SK: Of the era I can think of Night of the Living Dead and The Last Man On Earth (my favourite movie!) where zombies were represented. Those versions were scary, but if you put those same actors in that same make-up on the bright and colourful set of Batman ’66 a viewers perception of them would have to change. Are zombies still scary in the Batman ’66-verse? Sure. Zombies are wildly scary no matter what. But given the source material in which they appear the edges are softened, which is the real joy in the Batman ’66-verse for me. You can get away with zombies that aren’t grotesque and horrifying!

    Continued below

    One of my favorite aspects of your work is its versatility, and so when I saw you were working on “Batman ’66,” it wasn’t a big leap to see how your style would fit. What was the biggest thing you had to do, personally, to bring your style to that world?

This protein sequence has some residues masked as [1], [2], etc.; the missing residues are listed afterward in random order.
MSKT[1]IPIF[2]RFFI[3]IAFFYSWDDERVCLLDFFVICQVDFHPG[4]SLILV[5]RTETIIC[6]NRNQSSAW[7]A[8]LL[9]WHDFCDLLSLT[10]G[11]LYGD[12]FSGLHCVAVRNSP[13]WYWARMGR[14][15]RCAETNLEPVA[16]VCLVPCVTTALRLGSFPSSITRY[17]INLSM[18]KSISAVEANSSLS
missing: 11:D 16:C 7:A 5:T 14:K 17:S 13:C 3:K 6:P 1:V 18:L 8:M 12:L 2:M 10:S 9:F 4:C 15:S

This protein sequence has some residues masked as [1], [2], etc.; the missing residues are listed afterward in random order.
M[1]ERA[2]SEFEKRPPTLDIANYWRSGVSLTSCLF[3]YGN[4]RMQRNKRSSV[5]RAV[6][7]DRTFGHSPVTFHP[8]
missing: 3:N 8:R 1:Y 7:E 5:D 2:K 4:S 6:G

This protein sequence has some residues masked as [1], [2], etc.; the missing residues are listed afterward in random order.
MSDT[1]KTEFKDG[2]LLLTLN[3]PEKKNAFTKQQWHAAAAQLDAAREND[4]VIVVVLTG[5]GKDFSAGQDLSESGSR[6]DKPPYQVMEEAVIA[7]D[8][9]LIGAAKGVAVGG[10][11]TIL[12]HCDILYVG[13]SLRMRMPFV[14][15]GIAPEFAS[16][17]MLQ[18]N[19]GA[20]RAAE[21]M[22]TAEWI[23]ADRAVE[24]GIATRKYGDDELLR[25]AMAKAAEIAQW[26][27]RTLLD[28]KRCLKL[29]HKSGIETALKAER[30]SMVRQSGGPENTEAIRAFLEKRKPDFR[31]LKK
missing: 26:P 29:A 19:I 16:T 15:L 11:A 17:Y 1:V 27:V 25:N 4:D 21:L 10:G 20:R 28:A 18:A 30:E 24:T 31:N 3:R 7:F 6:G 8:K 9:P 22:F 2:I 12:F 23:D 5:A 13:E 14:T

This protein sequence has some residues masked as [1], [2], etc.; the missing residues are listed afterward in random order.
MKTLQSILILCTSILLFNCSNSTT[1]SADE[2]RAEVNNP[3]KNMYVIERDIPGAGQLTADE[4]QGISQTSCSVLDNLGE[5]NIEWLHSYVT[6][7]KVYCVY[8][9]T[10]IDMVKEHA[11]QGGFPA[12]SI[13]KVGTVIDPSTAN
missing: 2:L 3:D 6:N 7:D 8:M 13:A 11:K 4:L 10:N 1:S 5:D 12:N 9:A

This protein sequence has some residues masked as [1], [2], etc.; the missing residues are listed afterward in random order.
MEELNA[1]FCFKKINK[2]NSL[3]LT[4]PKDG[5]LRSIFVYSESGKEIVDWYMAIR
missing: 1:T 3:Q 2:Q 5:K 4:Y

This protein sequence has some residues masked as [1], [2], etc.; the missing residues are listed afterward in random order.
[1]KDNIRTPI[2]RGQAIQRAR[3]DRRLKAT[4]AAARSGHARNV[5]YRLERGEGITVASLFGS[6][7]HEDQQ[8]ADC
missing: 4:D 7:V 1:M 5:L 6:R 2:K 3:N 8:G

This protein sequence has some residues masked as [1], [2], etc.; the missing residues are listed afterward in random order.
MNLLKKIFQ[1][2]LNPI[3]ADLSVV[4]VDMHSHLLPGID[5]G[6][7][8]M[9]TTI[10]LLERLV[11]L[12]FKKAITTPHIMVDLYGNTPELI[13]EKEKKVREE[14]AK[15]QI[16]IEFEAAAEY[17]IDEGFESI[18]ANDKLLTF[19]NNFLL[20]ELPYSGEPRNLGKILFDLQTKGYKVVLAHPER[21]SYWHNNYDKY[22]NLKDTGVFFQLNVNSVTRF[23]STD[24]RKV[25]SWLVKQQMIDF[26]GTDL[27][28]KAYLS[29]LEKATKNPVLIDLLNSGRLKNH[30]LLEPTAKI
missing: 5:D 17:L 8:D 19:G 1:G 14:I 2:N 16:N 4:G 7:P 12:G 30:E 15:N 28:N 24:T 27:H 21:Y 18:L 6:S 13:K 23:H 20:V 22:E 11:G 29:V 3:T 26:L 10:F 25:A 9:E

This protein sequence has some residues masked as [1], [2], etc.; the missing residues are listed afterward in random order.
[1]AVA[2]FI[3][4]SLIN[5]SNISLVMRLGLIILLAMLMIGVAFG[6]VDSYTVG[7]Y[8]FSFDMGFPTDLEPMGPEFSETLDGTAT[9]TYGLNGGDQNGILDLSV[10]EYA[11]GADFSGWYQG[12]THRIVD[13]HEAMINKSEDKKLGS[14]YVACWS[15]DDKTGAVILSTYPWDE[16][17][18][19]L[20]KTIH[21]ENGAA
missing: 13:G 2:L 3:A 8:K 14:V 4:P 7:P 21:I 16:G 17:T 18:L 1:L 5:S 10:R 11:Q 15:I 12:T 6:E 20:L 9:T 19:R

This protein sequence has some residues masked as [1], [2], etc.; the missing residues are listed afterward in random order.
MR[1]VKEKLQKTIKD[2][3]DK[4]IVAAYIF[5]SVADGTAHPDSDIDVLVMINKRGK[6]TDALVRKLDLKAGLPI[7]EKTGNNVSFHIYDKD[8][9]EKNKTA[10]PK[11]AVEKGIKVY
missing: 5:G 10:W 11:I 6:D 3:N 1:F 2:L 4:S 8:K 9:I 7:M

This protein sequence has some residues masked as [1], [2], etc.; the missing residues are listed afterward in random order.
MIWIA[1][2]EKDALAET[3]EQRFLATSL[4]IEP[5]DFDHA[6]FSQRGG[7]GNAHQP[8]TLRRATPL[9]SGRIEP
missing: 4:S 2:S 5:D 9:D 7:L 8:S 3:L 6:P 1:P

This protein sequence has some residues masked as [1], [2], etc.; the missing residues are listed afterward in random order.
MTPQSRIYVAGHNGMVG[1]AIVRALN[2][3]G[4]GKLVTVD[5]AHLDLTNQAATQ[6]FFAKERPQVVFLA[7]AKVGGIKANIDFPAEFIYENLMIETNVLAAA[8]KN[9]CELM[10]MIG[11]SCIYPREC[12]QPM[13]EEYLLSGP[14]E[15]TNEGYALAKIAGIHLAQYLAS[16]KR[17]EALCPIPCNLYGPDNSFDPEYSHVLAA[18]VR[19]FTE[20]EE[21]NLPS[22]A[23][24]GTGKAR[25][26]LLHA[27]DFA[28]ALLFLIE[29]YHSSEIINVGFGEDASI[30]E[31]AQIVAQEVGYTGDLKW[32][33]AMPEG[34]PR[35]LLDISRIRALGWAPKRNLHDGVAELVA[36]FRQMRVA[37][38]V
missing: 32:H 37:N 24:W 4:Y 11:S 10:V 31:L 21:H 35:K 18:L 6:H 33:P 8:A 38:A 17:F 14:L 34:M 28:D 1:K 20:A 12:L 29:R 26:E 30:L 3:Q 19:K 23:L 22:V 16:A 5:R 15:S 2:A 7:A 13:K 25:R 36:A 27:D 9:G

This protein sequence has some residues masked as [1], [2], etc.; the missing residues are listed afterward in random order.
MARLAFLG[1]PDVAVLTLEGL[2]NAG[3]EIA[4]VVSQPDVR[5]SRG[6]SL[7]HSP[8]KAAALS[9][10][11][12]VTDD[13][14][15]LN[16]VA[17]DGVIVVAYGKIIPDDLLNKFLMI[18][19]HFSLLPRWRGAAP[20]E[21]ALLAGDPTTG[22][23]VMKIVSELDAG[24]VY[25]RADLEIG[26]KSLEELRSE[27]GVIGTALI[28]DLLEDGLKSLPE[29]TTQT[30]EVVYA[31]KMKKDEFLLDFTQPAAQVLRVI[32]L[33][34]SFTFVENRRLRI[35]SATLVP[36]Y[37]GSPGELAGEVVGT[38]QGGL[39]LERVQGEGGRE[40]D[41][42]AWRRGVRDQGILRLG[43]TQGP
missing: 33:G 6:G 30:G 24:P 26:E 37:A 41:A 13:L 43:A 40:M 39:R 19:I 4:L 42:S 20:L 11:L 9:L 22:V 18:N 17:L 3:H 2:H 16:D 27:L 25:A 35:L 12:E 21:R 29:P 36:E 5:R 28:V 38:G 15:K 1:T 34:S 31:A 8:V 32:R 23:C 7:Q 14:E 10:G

SK: Aw, thanks, I really appreciate that.

    While I was studying illustration in college the TV Show (and many others from the 1960s) influenced the personality I tried to infuse into my work. The bright and colourful world, with larger than life characters and sets are something I still keep in my mind’s eye while drawing and creating comic books. It’s an interpretation of reality I still very much cherish and try to capture.

    For a good long while I always struggled with colour application. I loved the colours of 1960s TV, but there wasn’t always a consistency with them. The colour of the 60s TV world was turned up to an ’11’ and while I adored it, I didn’t know how to capture it. It took years of study and practice to try and better understand how to apply lots of colour, but in a complimentary way. That was the biggest challenge for me on this issue: keep myself from going overboard, but still creating a strong visual representation of the show.